How Swisscom’s Custom-Built TensorFlow Model Improved Business Operations by Classifying Text

Apr 3, 2019 · 3 min read

Posted by: Mostafa Ajallooeian, Athanasios Giannakopoulos (Swisscom)

Telecommunications provider Swisscom receives a constant influx of written queries from customers, often for billing inquiries, customer data change like their address, product support like their contract packages or internet access. Before taking action on each query, Swisscom triage teams first classify them to adequately group and process requests. However, most of the queries customers make are too complex to be triaged automatically because of the diverse ways customers express intent. So neither rule-based approaches nor existing machine learning solutions were able to address the problem as they left too much undetected.

Swisscom recognized a need for a platform that would allow us to use a variety of approaches to building deeply customised machine learning models — and after some exploration, we determined that TensorFlow, with it’s easy to use Keras API, would be able to fill the gaps that their existing solutions left open. As a result in 2016, Swisscom’s data scientists learned and adopted the TensorFlow open-source machine learning platform.

Teams of data scientists then used tf.keras to do initial tests and later on to ensemble and create larger architectures. Swisscom built custom models based on traditional building blocks using GPUs, monitoring each model’s daily progress using Tensorboard. We rely heavily on custom architectures that mix a wide array of neural modules (e.g. fully connected layers (FCs), convolutions(CNNs), recurrent cells (RNNs)). We found that the information gain from the combination of the various elements is a major driver of the final performance and that the best combination is dependent on the problem. As a result of using TensorFlow, Swisscom was able to build a working, deployable system that solved two of the biggest issues they face when classifying incoming customer queries via email and chat.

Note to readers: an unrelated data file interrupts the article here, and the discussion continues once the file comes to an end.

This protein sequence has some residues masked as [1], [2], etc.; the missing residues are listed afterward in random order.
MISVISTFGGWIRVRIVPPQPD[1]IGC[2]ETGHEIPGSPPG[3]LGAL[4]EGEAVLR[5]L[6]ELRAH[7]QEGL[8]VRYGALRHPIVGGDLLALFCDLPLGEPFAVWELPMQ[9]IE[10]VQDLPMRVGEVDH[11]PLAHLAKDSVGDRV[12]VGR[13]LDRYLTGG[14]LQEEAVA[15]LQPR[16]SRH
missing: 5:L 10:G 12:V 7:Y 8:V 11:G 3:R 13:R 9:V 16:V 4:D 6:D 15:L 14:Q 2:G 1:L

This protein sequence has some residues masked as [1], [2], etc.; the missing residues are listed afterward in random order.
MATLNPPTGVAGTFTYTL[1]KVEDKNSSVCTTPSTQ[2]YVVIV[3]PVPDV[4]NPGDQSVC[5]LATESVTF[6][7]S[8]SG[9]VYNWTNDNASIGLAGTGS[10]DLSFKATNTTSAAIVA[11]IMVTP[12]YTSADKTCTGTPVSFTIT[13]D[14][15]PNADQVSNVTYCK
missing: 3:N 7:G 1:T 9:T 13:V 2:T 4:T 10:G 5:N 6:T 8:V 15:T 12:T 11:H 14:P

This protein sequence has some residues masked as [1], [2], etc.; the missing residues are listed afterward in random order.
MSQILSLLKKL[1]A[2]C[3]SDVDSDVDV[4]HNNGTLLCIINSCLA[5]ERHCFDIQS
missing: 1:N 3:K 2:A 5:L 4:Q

Chat Intent and Email Classification

The TensorFlow-based solution that Swisscom deployed now allows customer intent in chat conversations to be classified quickly (chat categories are ever evolving but there are now over 40 categories). By analyzing short queries (SMS length or less), this model is able to determine whether a customer’s intent is to change their SIM, modify their phone contract, or solicit product advice, in addition to a host of other possibilities.

Furthermore, Swisscom uses automated routing techniques for emails. The richer content within this type of communication allows the discrimination between an order of magnitude more categories. The emails are also significantly more diverse — ranging from automated replies, to one liners, to one page texts. The email routing model is large, with more than 1 million parameters and has two convolutional layers and two fully connected ones. This model is also used in a transfer learning for automated replies. It’s trained on 0.5M data points, comprising both email text and metadata.

The results of this solution have been promising. It’s common practice in the telecommunications industry to outsource customer support to international regions where English is often the second language. Keeping our operation in-house through TensorFlow has led to an increase of more than 10% in classification accuracy compared to the standard approach. In the case of email triage, the gain was higher, reaching 22%. You can learn more at here.


TensorFlow is an end-to-end open source platform for machine learning.


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TensorFlow is a fast, flexible, and scalable open-source machine learning library for research and production.


TensorFlow is an end-to-end open source platform for machine learning.

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